PRDM12 is a member of the PRDI-BF1 (positive regulatory domain I-binding factor 1) homologous domain (PRDM)-containing protein family, a subfamily of Kruppel-like zinc finger proteins, controlling key processes in the development of cancer. PRDM12 is expressed in a spatio-temporal manner in neuronal systems where it exerts multiple functions. PRDM12 is essential for the neurogenesis initiation and activation of a cascade of downstream pro-neuronal transcription factors in the nociceptive lineage. PRDM12 inactivation, indeed, results in a complete absence of the nociceptive lineage, which is essential for pain perception. Additionally, PRDM12 contributes to the early establishment of anorexigenic neuron identity and the maintenance of high expression levels of pro-opiomelanocortin, which impacts on the program bodyweight homeostasis. PRDMs are commonly involved in cancer, where they act as oncogenes/tumor suppressors in a “Yin and Yang” manner. PRDM12 is not usually expressed in adult normal tissues but its expression is re-activated in several cancer types. However, little information is currently available on PRDM12 expression in cancers and its mechanism of action has not been thoroughly described. In this review, we summarize the recent findings regarding PRDM12 by focusing on four main biological processes: neurogenesis, pain perception, oncogenesis and cell metabolism. Moreover, we wish to highlight the importance of future studies focusing on the PRDM12 signaling pathway(s) and its role in cancer onset and progression.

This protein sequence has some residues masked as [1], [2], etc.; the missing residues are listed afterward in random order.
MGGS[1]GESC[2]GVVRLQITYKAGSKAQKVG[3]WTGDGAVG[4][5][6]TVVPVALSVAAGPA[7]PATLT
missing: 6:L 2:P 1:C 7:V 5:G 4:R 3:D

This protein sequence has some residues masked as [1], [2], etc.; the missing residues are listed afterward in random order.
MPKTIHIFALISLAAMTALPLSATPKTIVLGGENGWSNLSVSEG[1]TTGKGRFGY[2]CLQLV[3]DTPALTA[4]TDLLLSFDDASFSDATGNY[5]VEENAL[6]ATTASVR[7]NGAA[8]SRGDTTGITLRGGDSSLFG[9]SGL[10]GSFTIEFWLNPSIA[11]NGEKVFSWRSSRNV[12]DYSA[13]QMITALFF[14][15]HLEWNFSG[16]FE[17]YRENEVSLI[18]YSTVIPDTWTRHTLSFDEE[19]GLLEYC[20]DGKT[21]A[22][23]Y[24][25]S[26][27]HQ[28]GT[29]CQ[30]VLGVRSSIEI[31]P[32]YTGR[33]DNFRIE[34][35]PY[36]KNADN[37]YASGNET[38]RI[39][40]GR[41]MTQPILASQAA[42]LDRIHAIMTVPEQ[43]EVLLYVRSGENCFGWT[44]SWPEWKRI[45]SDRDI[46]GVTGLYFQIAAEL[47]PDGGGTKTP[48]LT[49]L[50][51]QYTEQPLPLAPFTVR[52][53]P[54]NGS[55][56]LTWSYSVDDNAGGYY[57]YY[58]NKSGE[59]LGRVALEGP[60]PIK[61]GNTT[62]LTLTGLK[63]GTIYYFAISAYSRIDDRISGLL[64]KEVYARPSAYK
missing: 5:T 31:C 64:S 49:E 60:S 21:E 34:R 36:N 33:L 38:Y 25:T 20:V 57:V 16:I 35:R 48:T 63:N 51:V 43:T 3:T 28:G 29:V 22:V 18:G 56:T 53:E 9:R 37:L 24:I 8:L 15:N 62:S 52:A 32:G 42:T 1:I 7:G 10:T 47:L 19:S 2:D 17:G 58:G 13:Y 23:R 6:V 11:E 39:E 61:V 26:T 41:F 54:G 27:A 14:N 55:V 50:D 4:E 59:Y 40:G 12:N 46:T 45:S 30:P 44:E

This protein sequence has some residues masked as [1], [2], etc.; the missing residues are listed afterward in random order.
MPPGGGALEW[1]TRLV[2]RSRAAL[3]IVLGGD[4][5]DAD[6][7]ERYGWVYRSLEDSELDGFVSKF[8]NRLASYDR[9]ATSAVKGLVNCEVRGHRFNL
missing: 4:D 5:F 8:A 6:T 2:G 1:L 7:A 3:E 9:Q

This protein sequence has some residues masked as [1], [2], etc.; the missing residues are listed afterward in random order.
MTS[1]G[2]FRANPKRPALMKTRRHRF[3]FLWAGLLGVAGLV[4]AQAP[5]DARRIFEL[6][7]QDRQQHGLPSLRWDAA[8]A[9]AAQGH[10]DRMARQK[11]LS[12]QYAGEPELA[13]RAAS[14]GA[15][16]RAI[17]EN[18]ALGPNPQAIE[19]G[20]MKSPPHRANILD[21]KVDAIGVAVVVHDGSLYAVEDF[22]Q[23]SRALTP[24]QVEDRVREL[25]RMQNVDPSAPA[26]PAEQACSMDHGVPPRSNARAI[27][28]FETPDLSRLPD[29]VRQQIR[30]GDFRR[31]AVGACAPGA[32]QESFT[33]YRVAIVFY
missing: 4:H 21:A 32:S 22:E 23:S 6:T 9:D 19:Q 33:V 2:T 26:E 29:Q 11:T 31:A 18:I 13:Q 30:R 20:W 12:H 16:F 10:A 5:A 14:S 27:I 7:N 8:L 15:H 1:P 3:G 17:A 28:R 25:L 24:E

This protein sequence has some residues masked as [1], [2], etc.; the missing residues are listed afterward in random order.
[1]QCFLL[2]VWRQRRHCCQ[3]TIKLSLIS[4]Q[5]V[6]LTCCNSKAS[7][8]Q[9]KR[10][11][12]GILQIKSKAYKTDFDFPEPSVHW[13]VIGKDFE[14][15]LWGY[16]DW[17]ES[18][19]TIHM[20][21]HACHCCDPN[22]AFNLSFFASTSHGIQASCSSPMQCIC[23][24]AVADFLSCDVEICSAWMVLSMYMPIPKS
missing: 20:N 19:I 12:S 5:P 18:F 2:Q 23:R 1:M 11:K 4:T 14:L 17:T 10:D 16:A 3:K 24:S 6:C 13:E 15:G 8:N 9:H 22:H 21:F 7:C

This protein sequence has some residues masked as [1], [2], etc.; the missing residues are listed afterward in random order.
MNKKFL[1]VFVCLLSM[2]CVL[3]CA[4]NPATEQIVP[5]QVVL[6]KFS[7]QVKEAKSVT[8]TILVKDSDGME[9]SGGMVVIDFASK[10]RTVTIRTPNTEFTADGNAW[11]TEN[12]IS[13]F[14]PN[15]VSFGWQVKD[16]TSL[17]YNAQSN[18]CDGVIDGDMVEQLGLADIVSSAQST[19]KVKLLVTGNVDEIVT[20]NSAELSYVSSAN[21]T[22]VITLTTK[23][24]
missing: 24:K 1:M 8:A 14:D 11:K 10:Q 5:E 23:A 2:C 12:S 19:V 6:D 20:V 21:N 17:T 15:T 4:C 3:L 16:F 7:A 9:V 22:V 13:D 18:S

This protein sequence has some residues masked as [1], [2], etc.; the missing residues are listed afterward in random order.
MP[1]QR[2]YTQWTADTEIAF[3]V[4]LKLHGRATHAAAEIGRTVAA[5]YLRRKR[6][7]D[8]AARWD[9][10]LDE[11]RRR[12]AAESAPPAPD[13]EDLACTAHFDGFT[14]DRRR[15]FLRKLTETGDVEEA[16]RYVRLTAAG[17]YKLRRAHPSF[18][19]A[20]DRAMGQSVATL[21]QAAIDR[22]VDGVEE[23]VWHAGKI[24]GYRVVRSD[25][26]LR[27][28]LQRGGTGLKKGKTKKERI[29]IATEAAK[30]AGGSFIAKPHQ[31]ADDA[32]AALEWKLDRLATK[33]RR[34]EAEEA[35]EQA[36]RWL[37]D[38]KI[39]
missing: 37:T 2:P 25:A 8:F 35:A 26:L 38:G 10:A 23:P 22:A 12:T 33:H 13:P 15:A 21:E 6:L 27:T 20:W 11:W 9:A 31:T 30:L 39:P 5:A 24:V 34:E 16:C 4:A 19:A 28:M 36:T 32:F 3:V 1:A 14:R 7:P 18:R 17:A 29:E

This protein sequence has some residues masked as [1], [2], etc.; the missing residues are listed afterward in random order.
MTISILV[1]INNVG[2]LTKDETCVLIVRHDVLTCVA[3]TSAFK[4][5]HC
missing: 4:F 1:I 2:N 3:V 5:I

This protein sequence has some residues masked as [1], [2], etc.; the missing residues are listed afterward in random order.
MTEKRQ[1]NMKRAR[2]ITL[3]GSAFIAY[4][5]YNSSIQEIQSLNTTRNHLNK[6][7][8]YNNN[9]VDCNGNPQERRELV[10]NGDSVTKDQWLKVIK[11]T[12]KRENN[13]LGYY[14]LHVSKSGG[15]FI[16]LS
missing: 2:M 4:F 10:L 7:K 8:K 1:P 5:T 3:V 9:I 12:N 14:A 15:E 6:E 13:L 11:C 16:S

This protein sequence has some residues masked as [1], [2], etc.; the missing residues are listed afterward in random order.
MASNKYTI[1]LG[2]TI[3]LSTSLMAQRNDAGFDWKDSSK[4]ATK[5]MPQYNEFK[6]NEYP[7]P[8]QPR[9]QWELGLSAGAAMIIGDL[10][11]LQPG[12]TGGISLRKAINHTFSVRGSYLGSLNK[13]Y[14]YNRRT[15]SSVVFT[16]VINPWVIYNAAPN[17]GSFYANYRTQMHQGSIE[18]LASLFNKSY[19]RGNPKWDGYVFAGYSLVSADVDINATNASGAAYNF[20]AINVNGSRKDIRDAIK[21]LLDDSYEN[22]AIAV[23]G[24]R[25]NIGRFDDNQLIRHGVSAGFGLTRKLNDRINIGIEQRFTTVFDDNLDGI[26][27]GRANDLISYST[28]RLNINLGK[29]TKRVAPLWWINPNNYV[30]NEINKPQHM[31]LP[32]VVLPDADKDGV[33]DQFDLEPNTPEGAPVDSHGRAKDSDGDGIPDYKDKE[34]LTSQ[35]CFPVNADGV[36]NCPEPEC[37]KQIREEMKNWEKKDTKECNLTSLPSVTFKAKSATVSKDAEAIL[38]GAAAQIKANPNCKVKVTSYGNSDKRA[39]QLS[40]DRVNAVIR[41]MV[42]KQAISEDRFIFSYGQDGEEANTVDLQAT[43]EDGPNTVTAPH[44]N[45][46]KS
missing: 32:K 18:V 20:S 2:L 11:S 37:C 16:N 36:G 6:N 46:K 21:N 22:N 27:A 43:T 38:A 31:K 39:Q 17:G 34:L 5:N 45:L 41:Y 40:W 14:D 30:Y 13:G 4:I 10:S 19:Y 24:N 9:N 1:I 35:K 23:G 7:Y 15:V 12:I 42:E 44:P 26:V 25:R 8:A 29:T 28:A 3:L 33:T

Prdm12 in health and diseases

Gazzerro P.
Membro del Collaboration Group
;
2021-01-01

Abstract

PRDM12 is a member of the PRDI-BF1 (positive regulatory domain I-binding factor 1) homologous domain (PRDM)-containing protein family, a subfamily of Kruppel-like zinc finger proteins, controlling key processes in the development of cancer. PRDM12 is expressed in a spatio-temporal manner in neuronal systems where it exerts multiple functions. PRDM12 is essential for the neurogenesis initiation and activation of a cascade of downstream pro-neuronal transcription factors in the nociceptive lineage. PRDM12 inactivation, indeed, results in a complete absence of the nociceptive lineage, which is essential for pain perception. Additionally, PRDM12 contributes to the early establishment of anorexigenic neuron identity and the maintenance of high expression levels of pro-opiomelanocortin, which impacts on the program bodyweight homeostasis. PRDMs are commonly involved in cancer, where they act as oncogenes/tumor suppressors in a “Yin and Yang” manner. PRDM12 is not usually expressed in adult normal tissues but its expression is re-activated in several cancer types. However, little information is currently available on PRDM12 expression in cancers and its mechanism of action has not been thoroughly described. In this review, we summarize the recent findings regarding PRDM12 by focusing on four main biological processes: neurogenesis, pain perception, oncogenesis and cell metabolism. Moreover, we wish to highlight the importance of future studies focusing on the PRDM12 signaling pathway(s) and its role in cancer onset and progression.
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Utilizza questo identificativo per citare o creare un link a questo documento: https://hdl.handle.net/11386/4780348
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